Your yard probably won’t become a construction site for an unknown amount of time. You’ll save money as well (although that money might very well go towards remodeling the garage). Plus, since it’s not new construction, you shouldn’t have to concern yourself with pesky permits and ADU laws.

Garage ADU Cons

Garage ADUs are a wonderful thing, but they’re not without their downsides. Before you start scheduling plans to get a garage ADU built, you’re going to want to carefully read over this list of downsides. Weigh it against the pros section above.

Small Living Area

For as many people who love cozy living spaces, there are just as many who could not imagine living in such a cramped environment. ADUs are not a good fit for these types, and that goes for ADUs in the garage and elsewhere.

Photo of a tiny house/garage ADU type kitchen with modern decor and built-in dining table.
One person’s “cozy” could be another person’s “cramped.”

No More Garage Storage

What did you use your garage for previously? Maybe you parked your car there or perhaps you used the space for woodworking, metalworking, or another hobby. You might have played drums in there or kept off-season items in the garage.

Those days are over. You’ll have to rent a storage unit if you want to keep your stored items. Your car will have to go in the driveway. Your hobbies will have to be moved indoors.

Even if you have an above-garage ADU, you can’t use your garage in the same way. Insulating the walls will prohibit sound, as we said, but insulation can’t block out all noise. Unless you soundproof the ADU, then anytime you’re in there running the power saw or playing drums, the person living in the ADU will be able to hear it.

Laws & Permits

By far one of the biggest downsides to building any type of ADU is the rules surrounding them. (We discussed those rules in a recent post, which you can read here.)

Although the parameters of that article were about building an ADU in the yard, the article also talked about adding an ADU elsewhere on your property, which would be the case for a garage ADU.

In many states across the country, ADUs are allowable, but you must follow certain rules and laws. You might be limited on the size and placement of the ADU per development standards. Before building an ADU, you could be required to obtain permits.  

Zoning laws can also restrict the size of your ADU as well as the number of ADUs on your property. Homeowner’s associations might also have their say about your ADU.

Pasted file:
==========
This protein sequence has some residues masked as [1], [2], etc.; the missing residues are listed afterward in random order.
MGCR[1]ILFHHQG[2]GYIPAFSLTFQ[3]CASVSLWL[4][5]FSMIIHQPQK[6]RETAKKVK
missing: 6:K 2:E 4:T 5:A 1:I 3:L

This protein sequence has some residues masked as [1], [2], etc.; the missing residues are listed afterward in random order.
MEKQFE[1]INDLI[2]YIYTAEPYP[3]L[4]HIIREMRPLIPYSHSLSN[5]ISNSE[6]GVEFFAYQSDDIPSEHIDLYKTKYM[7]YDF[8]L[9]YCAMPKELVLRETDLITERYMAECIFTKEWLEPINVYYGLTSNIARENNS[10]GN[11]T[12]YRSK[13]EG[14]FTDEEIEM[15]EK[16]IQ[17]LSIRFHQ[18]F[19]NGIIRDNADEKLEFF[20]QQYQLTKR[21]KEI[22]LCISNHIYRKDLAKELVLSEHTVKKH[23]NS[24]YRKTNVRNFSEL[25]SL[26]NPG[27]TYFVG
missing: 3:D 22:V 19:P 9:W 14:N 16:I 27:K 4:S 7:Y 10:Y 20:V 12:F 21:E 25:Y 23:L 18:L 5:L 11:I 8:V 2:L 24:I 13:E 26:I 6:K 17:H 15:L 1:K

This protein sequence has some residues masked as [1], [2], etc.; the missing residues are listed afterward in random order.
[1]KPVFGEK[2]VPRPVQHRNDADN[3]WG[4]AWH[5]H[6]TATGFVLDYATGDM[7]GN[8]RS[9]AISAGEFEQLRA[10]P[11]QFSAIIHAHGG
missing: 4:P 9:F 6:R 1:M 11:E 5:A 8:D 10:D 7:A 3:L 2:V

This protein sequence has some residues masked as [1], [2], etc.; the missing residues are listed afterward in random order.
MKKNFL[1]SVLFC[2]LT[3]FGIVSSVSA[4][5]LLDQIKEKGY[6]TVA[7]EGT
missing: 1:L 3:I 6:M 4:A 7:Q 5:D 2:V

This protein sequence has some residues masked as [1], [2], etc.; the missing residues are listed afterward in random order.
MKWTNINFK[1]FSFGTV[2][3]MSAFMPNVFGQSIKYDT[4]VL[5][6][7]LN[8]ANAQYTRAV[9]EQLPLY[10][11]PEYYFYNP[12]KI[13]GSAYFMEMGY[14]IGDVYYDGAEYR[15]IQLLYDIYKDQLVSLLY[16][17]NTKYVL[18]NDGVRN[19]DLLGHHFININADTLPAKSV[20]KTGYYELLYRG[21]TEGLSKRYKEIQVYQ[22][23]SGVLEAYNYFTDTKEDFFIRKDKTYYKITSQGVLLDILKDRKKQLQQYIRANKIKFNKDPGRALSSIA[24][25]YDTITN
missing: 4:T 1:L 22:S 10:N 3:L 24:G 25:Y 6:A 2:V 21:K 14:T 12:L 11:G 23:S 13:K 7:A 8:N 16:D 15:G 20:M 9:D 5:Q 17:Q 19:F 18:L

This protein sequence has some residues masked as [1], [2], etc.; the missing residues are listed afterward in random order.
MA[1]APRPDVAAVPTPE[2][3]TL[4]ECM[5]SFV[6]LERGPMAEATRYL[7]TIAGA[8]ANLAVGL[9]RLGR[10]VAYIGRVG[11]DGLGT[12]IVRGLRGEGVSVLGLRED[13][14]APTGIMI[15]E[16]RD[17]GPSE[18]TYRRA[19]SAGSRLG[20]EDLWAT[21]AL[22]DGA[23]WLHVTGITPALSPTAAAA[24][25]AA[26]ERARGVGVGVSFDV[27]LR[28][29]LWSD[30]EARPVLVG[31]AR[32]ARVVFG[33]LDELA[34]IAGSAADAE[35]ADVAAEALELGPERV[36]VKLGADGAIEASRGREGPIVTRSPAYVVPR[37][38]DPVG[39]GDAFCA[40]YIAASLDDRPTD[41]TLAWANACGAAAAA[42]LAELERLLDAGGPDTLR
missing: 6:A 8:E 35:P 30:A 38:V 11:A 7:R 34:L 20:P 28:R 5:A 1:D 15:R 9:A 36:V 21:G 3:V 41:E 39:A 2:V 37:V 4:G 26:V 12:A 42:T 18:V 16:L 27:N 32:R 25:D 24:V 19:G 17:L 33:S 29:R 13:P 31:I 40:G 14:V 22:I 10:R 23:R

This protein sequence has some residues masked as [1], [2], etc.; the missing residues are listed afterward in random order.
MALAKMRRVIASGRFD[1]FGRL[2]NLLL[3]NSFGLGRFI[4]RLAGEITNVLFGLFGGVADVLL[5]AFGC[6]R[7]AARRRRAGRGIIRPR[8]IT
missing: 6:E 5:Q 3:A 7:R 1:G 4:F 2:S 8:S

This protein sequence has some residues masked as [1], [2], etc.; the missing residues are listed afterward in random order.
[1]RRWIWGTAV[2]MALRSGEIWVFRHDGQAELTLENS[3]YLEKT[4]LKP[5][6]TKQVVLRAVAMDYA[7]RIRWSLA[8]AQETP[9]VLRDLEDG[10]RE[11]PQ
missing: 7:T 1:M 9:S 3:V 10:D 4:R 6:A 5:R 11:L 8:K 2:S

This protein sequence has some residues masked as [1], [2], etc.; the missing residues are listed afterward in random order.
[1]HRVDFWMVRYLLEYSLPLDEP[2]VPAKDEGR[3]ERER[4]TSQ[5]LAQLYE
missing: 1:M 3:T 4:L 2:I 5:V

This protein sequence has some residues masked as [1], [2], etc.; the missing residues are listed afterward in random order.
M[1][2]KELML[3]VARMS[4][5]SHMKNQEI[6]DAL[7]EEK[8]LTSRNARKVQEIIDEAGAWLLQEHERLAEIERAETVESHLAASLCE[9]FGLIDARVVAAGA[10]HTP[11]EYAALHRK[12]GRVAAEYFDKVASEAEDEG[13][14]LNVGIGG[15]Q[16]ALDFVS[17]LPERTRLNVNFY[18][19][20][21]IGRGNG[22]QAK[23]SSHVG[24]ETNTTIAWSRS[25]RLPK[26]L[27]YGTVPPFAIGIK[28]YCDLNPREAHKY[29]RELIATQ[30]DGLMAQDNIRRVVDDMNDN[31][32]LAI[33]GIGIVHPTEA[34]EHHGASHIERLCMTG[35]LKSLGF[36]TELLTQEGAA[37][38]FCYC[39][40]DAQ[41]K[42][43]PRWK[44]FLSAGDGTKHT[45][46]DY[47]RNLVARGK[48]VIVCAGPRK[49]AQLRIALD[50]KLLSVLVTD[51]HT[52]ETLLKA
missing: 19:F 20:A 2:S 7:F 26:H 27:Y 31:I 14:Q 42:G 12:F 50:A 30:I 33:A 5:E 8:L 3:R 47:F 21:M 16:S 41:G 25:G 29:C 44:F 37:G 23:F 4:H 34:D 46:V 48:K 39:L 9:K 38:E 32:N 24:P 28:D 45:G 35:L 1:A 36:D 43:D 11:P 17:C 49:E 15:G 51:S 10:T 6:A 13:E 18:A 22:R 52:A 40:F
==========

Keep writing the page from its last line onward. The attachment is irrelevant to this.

If that sounds like a lot of rules to follow, that’s because it is. To make matters even more confusing, the rules vary not only by state but by the city or town in that state. In some cities, you might be able to build an ADU with fewer rules than in others.

Cost to Build an ADU

With building costs skyrocketing everywhere, ADU’s can’t escape the problem either. And actually, because you’re needing literally everything that goes into a regular home, but in a small package, the cost per square foot is driven up more than a bigger home.

The cost totally depends on your location, current markets for materials and labor, and your ability to negotiate and find good contractors that will be reasonable.

At least around here in the Tampa Bay market right now, ADU’s are costing about $150-175 per square foot if built brand new. Since garages already have things like a concrete foundation and walls that you can use (usually), the cost should be a bit lower, but it’ll still add up quick!

How Much Does A Garage ADU Cost?

Another major deterrent to those considering an ADU is the price. In the post we linked you to in the last section, we quoted the price of an average ADU at between $30,000 and $300,000. Those estimates would likely be what you’d spend for an above-garage ADU.

According to ADU Geeks, per square foot, you’d pay $190 to $215 to convert a garage into an ADU. If your garage is 400 square feet, the project price would be between $76,000 and $86,000. They’re based in San Diego, so your costs might be different in another part of the country.

Don’t forget to factor in insulation, carpeting, new lighting, furniture, or other details you might want to add.

Should You Build A Garage ADU?

So, is a garage ADU right for you or should you refrain for the time being? That’s a choice only you can make, but we can help by reiterating some points.

ADUs, although they do require an initial expense, can earn you back the money. If you charge rent for your ADU, Napa Sonoma ADU states that the rental income is taxable, but construction depreciation costs and maintenance expenses are tax-deductible.

Having an ADU can also increase your property tax rates. If you’re receiving rent for your ADU, this might not be such a big deal. Then again, it depends very much on what you’re paying in property taxes.

ADUs can reduce the current housing crisis that’s rampant throughout the U.S. You also create a source of affordable housing.

A garage ADU lets you enjoy the closeness of having family or friends living nearby without them sharing a home with you. They shouldn’t have to come into your home, nor should you have to enter theirs. The time you spend together would be completely voluntary to maintain a harmonious relationship.

Should you decide to someday sell your home and it has a garage ADU, you could increase the asking price thanks to the addition.

Conclusion

A garage accessory dwelling unit or ADU is a living area within the garage or built over the garage itself. We hope the information in this guide made your decision easier about whether to add a garage ADU to your property!